Jerry Jones called Greg Hardy a "leader" during a press conference after Sunday's loss. He didn't back down on Tuesday when given a chance to clarify his comments.
"I don’t have any different view than I do Sunday. I would encourage … what you see on the sideline, I think everyone is aware of this. It does give you an unfettered and transparent aspect of what goes on with the team. You’ve got arguably 100 people down there, so you get to see it. What you don’t get is the audio part. I have probably the largest drawer of what I call is ‘sweet nothings,’ letters from fans and interested people.
"My largest drawer for almost 30 years has been comments about how the players are, or frankly how I’ve looked, on the sidelines. It’s funny how those expressions and kind of things are interpreted."
Apparently a lot of these were about Troy Aikman because he was so serious looking on the sidelines, which is pretty hilarious.
Less hilarious: Jones continuing to argue about what leadership means in the context of football (although the "on-field" idea does make some sense here I suppose).
"The leadership aspect comes in different ways. First of all, to really be a leader on a football team, talking the talk without walking the walk doesn’t happen," Jones said. "Real leaders are really outstanding football players. So they get it done and through that they earn a great deal of respect by their teammates. My view is totally through the eyes of within the team, what the team thinks. What they think of each other, how hard are they willing to support each other when you do get in this competitive times. It is the role of an individual.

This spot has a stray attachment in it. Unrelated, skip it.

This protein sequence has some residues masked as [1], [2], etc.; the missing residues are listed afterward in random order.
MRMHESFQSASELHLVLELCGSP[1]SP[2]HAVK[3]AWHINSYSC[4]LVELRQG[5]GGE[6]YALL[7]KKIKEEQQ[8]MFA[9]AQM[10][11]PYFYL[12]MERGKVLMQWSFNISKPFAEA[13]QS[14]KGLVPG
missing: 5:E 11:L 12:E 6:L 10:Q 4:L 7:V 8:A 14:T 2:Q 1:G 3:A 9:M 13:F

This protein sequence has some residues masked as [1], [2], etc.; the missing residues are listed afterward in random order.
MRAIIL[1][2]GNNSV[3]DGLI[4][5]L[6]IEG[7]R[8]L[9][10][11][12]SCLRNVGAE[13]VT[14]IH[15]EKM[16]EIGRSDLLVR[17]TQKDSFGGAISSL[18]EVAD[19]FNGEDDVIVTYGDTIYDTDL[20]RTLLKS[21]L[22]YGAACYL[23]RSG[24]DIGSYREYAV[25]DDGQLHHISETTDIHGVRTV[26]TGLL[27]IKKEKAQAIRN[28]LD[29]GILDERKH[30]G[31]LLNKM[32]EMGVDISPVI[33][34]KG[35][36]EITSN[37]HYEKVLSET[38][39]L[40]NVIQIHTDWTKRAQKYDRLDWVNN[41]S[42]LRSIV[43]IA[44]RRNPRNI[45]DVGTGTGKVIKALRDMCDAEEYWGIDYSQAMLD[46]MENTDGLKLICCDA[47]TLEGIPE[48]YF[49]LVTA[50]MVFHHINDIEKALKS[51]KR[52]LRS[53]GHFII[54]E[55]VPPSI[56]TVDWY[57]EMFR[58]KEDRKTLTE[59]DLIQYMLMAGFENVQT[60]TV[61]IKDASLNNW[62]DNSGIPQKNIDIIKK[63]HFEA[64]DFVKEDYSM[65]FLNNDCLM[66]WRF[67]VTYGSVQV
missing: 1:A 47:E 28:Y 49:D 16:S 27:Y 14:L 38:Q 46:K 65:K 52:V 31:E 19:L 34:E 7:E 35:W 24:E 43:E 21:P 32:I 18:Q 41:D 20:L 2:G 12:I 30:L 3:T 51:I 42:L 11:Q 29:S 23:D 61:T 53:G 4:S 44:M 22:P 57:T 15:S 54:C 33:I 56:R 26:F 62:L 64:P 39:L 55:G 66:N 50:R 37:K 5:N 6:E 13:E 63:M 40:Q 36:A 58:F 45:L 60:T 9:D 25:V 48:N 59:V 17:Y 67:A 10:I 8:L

"It is not not necessarily a guy who gives a Knute Rockne talk. It can be done through sheer ability on the field."
Jones praised Hardy's "effort" and "aggressiveness" again, which apparently translates to being a leader.
"His effort, his basic aggressiveness, which is an absolute must to play the game and play the position, has just absolutely been something if you have any knowledge or an appreciation for football, when he talks you listen," Jones said.
Jones doesn't appreciate people calling him an enabler either and noted he's been called that since the Cowboys signed Hardy.
"Well if signing, I would say they said that when I signed him. So you begin right there. We all know that the same ones who had the idea, and I really do understand completely their perspective, and they know, I don’t need to say it again, but in no way is anyone anything but against any type of domestic violence," Jones said. "The most comments I got on enabling was when we signed him. They said it looks like you’re basically condoning domestic violence, which is not the case."
The bottom line in all of this? None of this chatter is going away. It really isn't going to disappear if the Cowboys continue talking about their long-term plans with Hardy.